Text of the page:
Strong US goods or­ders of­fer hope for man­u­fac­tur­ing

The Pak Banker - - BUSINESS -

New or­ders for long-last­ing U.S. man­u­fac­tured goods in Jan­uary rose by the most in 10 months as de­mand picked up broadly, of­fer­ing a ray of hope for the down­trod­den man­u­fac­tur­ing sec­tor.

While other data on Thurs­day showed new ap­pli­ca­tions for un­em­ploy­ment ben­e­fits in­creased last week, they re­mained below lev­els as­so­ci­ated with a tight­en­ing la­bor mar­ket. The re­ports should help calm fears of a re­ces­sion that have spooked in­vestors on the stock mar­ket.

"The man­u­fac­tur­ing malaise that plagued the U.S. is not broad-based. You don't get a re­ces­sion when cap­i­tal spend­ing is at worst, mov­ing side­ways, and job­less claims are near cy­cle lows on a trend ba­sis," said Ja­cob Ou­bina, se­nior U.S. econ­o­mist at RBC Cap­i­tal Mar­kets in New York.

The Com­merce Depart­ment said or­ders for durable goods, items rang­ing from toast­ers to air­craft meant to last three years or more, surged 4.9 per­cent last month, re­vers­ing De­cem­ber's 4.6 per­cent plunge. Jan­uary's in­crease was the largest since March and beat econ­o­mists' ex­pec­ta­tions for only a 2.5 per­cent rise. Non-de­fense cap­i­tal goods or­ders ex­clud­ing air­craft, a closely watched proxy for busi­ness spend­ing plans, jumped 3.9 per­cent af­ter tum­bling by a re­vised 3.7 per­cent in De­cem­ber. Th­ese so-called core cap­i­tal goods or­ders were pre­vi­ously re­ported to have de­creased 4.3 per­cent in De­cem­ber.

The durable goods re­port was the lat­est in­di­ca­tion that the worst of the man­u­fac­tur­ing down­turn was prob­a­bly over. Man­u­fac­tur­ing out­put rose solidly in Jan­uary and fac­tory pay­rolls that month in­creased by the most since Au­gust 2013. The re­port also added to data on retail sales, em­ploy­ment, ex­ist­ing home sales and in­dus­trial pro­duc­tion in sug­gest­ing that the econ­omy re­gained its foot­ing at the start of the year af­ter stum­bling in the fourth quar­ter.

Man­u­fac­tur­ing, which ac­counts for 12 per­cent of the U.S. econ­omy, re­mains con­strained by a strong dol­lar, weak global de­mand and cap­i­tal spend­ing cuts by oil­field ser­vice firms like Sch­lum­berger and Hal­libur­ton fol­low­ing a plunge in oil prices. Ef­forts by busi­nesses to sell un­wanted in­ven­tory have also meant fewer or­ders placed, adding to pres­sure on fac­to­ries. Tighter fi­nan­cial con­di­tions in the wake of a global stock mar­ket sell-off pose a risk to cap­i­tal spend­ing.

"While to­day's re­port breathes some life into the out­look for the trou­bled man­u­fac­tur­ing sec­tor as well as prospects for busi­ness spend­ing, we are not out of the woods yet," said Tim Quin­lan, an econ­o­mist at Wells Fargo Se­cu­ri­ties in Char­lotte, North Carolina. In a sep­a­rate re­port, the La­bor Depart­ment said ini­tial claims for state un­em­ploy­ment ben­e­fits in­creased 10,000 to a sea­son­ally ad­justed 272,000 for the week ended Feb. 20. The four-week mov­ing av­er­age of claims, which irons out week-to-week volatil­ity, fell 1,250 to 272,000.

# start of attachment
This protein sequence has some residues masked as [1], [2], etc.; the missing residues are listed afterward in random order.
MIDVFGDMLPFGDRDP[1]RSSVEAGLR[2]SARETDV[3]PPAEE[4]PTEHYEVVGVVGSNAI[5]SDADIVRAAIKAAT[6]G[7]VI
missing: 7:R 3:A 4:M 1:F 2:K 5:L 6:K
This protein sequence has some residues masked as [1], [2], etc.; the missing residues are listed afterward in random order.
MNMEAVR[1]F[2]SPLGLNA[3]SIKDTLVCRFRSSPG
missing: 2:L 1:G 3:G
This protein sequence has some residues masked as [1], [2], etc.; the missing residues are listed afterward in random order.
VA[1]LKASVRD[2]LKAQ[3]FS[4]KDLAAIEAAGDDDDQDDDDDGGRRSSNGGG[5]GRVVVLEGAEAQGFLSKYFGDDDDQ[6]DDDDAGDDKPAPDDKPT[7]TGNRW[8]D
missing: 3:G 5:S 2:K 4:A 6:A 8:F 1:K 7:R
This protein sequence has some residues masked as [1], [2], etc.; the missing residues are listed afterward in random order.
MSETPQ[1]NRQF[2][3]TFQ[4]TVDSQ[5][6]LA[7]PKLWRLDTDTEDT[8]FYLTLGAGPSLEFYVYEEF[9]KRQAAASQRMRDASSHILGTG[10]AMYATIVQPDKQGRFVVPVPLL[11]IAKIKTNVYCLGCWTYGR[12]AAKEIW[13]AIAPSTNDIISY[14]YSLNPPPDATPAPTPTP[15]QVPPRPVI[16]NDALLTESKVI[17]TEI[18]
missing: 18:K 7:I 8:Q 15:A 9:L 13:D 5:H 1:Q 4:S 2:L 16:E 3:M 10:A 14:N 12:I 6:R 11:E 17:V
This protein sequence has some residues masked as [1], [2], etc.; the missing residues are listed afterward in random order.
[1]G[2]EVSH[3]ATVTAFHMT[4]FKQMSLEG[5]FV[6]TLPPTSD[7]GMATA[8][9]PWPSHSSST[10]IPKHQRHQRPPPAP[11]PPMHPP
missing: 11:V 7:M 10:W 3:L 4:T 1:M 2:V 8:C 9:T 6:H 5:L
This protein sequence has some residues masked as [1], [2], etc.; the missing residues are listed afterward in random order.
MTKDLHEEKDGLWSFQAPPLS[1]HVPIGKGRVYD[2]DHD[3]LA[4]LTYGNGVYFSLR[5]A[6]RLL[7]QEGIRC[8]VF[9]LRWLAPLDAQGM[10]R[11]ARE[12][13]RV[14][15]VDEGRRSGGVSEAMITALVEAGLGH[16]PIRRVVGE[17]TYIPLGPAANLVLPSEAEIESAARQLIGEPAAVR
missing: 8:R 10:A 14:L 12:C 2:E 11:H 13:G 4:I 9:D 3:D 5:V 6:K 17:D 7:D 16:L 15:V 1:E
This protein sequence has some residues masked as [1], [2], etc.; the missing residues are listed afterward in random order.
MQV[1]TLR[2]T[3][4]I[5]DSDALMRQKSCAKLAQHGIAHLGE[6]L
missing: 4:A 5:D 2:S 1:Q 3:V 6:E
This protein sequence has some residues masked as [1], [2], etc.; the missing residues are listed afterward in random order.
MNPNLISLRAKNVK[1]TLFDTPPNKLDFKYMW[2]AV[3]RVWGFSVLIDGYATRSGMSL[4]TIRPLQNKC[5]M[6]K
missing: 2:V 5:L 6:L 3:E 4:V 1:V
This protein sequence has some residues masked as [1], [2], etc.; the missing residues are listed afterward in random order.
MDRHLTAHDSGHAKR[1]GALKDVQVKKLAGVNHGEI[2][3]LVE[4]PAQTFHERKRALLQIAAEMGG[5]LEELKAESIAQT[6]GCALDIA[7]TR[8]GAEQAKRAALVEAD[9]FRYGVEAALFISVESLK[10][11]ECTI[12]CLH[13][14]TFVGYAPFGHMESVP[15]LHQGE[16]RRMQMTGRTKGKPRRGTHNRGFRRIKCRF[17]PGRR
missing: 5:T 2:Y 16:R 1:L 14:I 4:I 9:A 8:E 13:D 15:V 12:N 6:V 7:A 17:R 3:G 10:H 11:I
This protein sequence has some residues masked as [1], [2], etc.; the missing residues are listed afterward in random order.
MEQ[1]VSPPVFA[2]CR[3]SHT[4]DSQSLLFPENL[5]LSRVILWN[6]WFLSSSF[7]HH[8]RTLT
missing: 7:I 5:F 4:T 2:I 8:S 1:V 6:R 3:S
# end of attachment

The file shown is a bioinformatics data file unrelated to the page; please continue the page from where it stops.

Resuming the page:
It was the 51st week that claims re­mained below the 300,000 thresh­old, which is as­so­ci­ated with a strong la­bor mar­ket - the long­est spell since the early 1970s. The la­bor mar­ket re­mains strong de­spite the tighter fi­nan­cial mar­ket con­di­tions.

Though bets for a March in­ter­est rate hike from the Fed­eral Re­serve have been wiped out, fur­ther mon­e­tary pol­icy tight­en­ing later in the year re­mains a pos­si­bil­ity be­cause of the jobs mar­ket re­silience. The Fed raised its bench­mark overnight in­ter­est rate in De­cem­ber for the first time in nearly a decade.

"The claims data shows no break in the la­bor mar­ket trends that got the Fed to hike in De­cem­ber," said Steven Ric­chi­uto, chief econ­o­mist at Mizuho Se­cu­ri­ties in New York. The data helped to limit the drag from de­clin­ing oil prices on U.S. stocks. Prices for U.S. govern­ment debt rose while the dol­lar was lit­tle changed against a bas­ket of cur­ren­cies.

Durable goods or­ders were in Jan­uary boosted by a 54.2 per­cent surge in civil­ian air­craft or­ders. There were in­creases in or­ders for pri­mary me­tals, fab­ri­cated metal prod­ucts, ma­chin­ery, com­put­ers and elec­tronic prod­ucts as well as elec­tri­cal equip­ment, ap­pli­ances and com­po­nents. Or­ders for mo­tor ve­hi­cles and parts rose 3.0 per­cent. But ship­ments of core cap­i­tal goods - used to cal­cu­late equip­ment spend­ing in the gross do­mes­tic prod­uct re­port - fell 0.4 per­cent last month af­ter ad­vanc­ing 0.9 per­cent in De­cem­ber.

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